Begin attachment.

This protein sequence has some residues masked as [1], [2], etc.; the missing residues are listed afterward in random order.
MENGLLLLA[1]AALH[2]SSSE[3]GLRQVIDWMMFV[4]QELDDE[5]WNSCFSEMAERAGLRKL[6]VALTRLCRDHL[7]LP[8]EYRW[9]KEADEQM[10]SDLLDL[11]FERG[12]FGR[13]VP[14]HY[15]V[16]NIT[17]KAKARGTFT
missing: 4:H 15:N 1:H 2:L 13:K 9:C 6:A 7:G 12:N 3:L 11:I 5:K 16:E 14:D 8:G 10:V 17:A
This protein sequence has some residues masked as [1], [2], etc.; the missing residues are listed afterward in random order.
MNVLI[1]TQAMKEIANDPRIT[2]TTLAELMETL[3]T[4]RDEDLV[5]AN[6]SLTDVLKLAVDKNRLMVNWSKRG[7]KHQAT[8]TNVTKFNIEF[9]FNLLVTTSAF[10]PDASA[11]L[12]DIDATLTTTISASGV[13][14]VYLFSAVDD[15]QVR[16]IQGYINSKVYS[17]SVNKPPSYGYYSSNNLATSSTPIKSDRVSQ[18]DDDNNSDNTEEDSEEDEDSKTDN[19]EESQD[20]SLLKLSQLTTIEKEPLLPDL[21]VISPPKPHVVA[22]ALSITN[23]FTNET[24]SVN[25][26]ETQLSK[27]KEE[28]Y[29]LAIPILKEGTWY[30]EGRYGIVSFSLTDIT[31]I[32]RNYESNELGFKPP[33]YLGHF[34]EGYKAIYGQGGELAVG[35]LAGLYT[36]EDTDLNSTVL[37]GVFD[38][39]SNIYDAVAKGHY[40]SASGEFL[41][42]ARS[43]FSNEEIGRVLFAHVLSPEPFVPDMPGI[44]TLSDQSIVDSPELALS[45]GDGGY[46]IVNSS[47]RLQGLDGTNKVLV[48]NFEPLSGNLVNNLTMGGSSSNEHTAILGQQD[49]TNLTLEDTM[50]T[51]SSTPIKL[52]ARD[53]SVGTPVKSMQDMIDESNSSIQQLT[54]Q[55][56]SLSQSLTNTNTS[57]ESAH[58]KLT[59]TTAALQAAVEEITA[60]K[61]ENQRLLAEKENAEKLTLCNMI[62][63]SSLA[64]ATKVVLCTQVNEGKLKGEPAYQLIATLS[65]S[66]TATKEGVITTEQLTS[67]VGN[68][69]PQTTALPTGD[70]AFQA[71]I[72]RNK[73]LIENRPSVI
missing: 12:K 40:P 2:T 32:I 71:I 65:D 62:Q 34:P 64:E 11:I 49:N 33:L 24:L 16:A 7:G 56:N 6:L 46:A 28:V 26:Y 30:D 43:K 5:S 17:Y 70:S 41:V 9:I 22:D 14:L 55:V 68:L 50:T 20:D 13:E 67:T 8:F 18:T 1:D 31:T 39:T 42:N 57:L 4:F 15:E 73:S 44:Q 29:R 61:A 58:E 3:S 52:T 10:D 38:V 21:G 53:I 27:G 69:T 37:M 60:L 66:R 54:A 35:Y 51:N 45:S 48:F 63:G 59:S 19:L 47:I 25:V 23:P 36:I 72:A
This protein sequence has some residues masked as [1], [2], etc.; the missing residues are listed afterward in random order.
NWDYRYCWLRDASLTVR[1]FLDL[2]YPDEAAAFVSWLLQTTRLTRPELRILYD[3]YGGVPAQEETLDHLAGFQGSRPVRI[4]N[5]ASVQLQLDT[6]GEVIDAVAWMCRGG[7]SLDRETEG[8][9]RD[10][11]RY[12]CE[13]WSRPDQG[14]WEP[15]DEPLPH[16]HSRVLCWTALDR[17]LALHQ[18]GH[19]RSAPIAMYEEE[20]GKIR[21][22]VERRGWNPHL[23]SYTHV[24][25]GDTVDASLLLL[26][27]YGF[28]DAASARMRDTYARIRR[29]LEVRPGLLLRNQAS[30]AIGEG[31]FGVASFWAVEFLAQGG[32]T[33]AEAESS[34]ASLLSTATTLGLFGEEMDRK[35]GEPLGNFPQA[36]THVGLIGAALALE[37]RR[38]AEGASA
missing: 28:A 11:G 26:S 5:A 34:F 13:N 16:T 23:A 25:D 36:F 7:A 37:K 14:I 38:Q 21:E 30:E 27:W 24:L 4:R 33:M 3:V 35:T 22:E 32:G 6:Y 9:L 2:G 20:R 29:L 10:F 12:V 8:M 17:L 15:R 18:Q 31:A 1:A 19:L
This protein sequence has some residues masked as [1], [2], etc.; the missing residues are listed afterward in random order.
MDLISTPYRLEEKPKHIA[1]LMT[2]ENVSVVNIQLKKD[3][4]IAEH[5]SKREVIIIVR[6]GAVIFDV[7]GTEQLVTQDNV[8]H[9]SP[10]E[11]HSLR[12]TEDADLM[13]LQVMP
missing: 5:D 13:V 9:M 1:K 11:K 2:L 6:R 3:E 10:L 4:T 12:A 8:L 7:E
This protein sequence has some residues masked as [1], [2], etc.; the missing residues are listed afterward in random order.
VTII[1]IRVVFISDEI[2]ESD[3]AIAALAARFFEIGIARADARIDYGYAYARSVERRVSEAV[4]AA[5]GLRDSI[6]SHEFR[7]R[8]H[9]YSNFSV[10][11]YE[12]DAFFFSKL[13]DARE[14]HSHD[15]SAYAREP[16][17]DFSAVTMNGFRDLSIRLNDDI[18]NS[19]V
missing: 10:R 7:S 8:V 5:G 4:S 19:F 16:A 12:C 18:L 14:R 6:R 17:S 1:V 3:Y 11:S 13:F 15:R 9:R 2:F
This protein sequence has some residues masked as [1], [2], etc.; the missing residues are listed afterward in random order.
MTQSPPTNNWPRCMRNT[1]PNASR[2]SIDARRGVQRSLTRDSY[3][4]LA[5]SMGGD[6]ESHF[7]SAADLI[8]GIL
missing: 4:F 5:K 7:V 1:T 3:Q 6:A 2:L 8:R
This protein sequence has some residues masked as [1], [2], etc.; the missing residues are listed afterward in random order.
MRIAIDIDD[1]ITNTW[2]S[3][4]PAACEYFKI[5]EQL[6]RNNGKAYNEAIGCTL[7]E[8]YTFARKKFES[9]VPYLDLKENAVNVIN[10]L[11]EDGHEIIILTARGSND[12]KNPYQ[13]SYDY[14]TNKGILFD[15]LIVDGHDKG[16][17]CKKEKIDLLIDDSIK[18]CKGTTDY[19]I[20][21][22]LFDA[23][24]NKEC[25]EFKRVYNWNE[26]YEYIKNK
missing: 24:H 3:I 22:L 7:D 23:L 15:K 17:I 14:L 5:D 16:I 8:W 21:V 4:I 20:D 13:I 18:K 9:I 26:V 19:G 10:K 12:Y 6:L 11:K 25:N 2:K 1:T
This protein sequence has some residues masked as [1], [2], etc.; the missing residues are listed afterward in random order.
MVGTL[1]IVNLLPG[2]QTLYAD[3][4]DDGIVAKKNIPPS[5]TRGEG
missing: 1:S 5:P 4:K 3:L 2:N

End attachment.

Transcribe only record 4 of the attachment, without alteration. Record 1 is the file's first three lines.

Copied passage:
This protein sequence has some residues masked as [1], [2], etc.; the missing residues are listed afterward in random order.
MDLISTPYRLEEKPKHIA[1]LMT[2]ENVSVVNIQLKKD[3][4]IAEH[5]SKREVIIIVR[6]GAVIFDV[7]GTEQLVTQDNV[8]H[9]SP[10]E[11]HSLR[12]TEDADLM[13]LQVMP
missing: 5:D 13:V 9:M 1:K 11:K 2:L 6:R 3:E 10:L 4:T 12:A 8:L 7:E